Span: There are two definitions for the span. For simple arches, span (S) is simply the rough opening or the distance between the finished veneer of the jambs. This is the way this term will be used in the field. The less used and more complicated definition is when an arch is a larger circular arch and the span (L) is the distance between the ends of the arch axis at the skewback.

Spring line: This this where the soffit of the arch meets the jamb of the masonry below the arch.

Now we can get to the good part.

Laying out an arch is a bit more complicated than creating a radius between the jambs. The type of arch you have to layout will dictate the steps that need to be followed.

Segmental arches are typically just slightly curved above the top of the jambs and are not full half circles.  Layout for these arches require you to understand what the rise, radius and span are for the arch.

Here is a formula to calculate the radius of the arch so you can build the template.

(span inches   x ½) x (span inches x ½) = T square inches

T square inches /rise inches= S inches (this is distance from bottom of arch and the remainder of the diameter of the arc circle)

T + S= U inches (this is the diameter of the entire arc circle)

U/2 = R is the radius of the arc circle.  This is the dimension that you will need to make your template.

Here is an example:

  • Span = 60 inches
  • Rise = 12 inches
  • Radius = (this is what needs to be calculated)
  1. 60 inches (span) x ½ =30 inches (this is T).
  1. 30 inches x 30 inches = 900 square inches (T x ½ span = Square inches).
  1. 900 square inches / 12 inches (rise) = 75 inches (this is S, the diameter of the arc circle – the rise).
  1. 75 inches (which is the diameter minus the rise) + 12 inches (the rise of the arch) = (this is U, the diameter of the circle).  87 inches is the diameter of the arc circle.
  1. 87 inches / 2 = 43.5 inches (this is R, this is the radius of the circle). The radius of the circle will be used to construct the template of a Segmental arch, 60 inches in span with 12 inches of rise.

Laying out a semicircular arch is much easier than a segmental arch.  Here you need to know the span of the arch and the rise. The radius of the arch is ½ the span and the radius are drawn from the base of the rise on the template.

When building the arch template many of us use plywood at least 5/8 inch, but preferably ¾ inch for the sides of the arch on very large arches.  The two circular halves will be parallel and placed together using pieces of 2-inch by 4-inch material.  It is always a good idea to use screws to put the arch template together as it can ease removal when scaffolding or other temporary items would interfere with removal of an entire template after the arch is constructed.  The top of the template performs well when ¼ inch plywood is used to form a clean radius.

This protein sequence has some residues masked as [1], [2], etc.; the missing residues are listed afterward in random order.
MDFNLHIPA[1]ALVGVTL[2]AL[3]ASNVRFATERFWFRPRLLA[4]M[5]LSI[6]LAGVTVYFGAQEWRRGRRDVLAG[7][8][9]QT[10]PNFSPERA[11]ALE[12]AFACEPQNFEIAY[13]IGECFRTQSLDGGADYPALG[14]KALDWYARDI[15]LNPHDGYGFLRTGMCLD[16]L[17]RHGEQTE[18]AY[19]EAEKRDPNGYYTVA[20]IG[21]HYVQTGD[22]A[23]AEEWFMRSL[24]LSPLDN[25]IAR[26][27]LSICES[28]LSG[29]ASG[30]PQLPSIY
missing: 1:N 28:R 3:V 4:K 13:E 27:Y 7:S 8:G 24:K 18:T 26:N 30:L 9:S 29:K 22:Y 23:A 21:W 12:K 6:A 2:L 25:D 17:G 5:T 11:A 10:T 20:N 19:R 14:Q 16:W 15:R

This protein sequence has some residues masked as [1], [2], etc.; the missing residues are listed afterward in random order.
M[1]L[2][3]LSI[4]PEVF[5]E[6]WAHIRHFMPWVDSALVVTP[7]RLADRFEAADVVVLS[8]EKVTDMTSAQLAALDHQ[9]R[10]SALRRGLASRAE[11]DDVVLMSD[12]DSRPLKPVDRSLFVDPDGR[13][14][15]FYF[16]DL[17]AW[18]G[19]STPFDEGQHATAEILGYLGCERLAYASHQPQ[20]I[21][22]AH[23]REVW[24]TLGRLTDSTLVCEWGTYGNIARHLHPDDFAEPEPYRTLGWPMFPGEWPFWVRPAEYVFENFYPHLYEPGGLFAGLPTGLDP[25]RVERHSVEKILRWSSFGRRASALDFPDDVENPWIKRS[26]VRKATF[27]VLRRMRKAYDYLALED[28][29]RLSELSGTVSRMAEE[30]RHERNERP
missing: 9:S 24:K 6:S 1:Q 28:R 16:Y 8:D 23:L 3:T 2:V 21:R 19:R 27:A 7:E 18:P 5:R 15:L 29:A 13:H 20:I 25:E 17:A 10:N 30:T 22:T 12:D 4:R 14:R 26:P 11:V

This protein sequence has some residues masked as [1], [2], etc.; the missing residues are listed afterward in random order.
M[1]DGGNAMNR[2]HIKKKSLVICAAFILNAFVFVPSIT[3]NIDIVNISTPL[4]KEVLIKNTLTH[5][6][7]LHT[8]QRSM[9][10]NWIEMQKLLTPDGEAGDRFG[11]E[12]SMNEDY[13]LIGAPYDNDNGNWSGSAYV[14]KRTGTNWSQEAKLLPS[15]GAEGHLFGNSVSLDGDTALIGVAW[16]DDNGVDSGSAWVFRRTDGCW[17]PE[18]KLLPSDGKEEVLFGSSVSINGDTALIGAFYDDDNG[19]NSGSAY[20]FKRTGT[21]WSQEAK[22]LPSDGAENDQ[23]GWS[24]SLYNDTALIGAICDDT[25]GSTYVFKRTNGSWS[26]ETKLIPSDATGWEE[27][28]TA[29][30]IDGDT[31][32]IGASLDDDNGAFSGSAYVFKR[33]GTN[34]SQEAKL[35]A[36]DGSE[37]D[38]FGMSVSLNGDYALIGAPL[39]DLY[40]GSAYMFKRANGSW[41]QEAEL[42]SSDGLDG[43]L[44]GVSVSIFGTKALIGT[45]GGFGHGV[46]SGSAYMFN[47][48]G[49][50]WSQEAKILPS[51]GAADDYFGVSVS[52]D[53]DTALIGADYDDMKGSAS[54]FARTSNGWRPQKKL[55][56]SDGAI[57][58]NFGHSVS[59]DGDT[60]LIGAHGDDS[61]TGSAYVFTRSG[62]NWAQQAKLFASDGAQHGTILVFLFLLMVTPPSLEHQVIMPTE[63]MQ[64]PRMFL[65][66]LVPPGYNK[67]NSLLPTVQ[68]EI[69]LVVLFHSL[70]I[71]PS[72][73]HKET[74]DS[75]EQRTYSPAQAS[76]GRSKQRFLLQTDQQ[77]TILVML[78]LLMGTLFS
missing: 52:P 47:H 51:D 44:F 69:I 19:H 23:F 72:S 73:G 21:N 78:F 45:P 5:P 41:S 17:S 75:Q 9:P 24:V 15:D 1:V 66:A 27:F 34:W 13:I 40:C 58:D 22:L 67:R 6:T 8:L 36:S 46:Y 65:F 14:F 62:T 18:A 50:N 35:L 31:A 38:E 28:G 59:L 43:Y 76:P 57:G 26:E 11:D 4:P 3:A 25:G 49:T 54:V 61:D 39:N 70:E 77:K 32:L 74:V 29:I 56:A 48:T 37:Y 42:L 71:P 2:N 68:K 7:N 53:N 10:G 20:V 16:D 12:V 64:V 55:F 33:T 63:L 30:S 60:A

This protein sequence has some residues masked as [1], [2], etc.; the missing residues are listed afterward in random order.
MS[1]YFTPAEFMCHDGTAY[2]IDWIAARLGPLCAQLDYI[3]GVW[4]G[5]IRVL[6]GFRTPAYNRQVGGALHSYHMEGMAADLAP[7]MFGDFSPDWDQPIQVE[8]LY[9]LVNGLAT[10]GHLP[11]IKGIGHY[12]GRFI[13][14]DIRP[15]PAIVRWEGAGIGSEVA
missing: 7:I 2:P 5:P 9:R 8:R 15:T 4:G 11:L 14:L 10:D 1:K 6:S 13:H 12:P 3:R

The ¼ inch plywood will absorb water but can be reused for repetitive window openings, making it worth the effort to use.   ¼ inch plywood is my preference for the top of the template, but I have seen poster board, cardboard, and carpet turned upside down to form the bottom of the arch.  If it works, stick with it. The biggest thing when setting the arch template is to use wedges at the spring line location.  The wedges will allow you the ability to drop the template down and make the arch removal easier.

If it is too easy to remove, then the brick at the spring line may end up being a bit out of place and it will show up once everything is cleaned and pointed. Everyone is different when it comes to arch laying preference.  I build a better arch when I tuckpoint the bottom of the arch once the form is removed.  I feel I can construct the arch cleaner and I do not have to spend nearly as much time cleaning over my head with cleaners.  You can butter the entire brick and lay them as a rowlock if you are comfortable with that approach.

When we edited the NCCER Level 3 Masonry Manual, Fourth Edition pages 4-13, we updated and simplified many of the diagrams and text in the arch section.  We went into a lot of detail on Jack arches, Gothic arches and even Multicentered arches.  If you have any questions, this would be a good point of reference.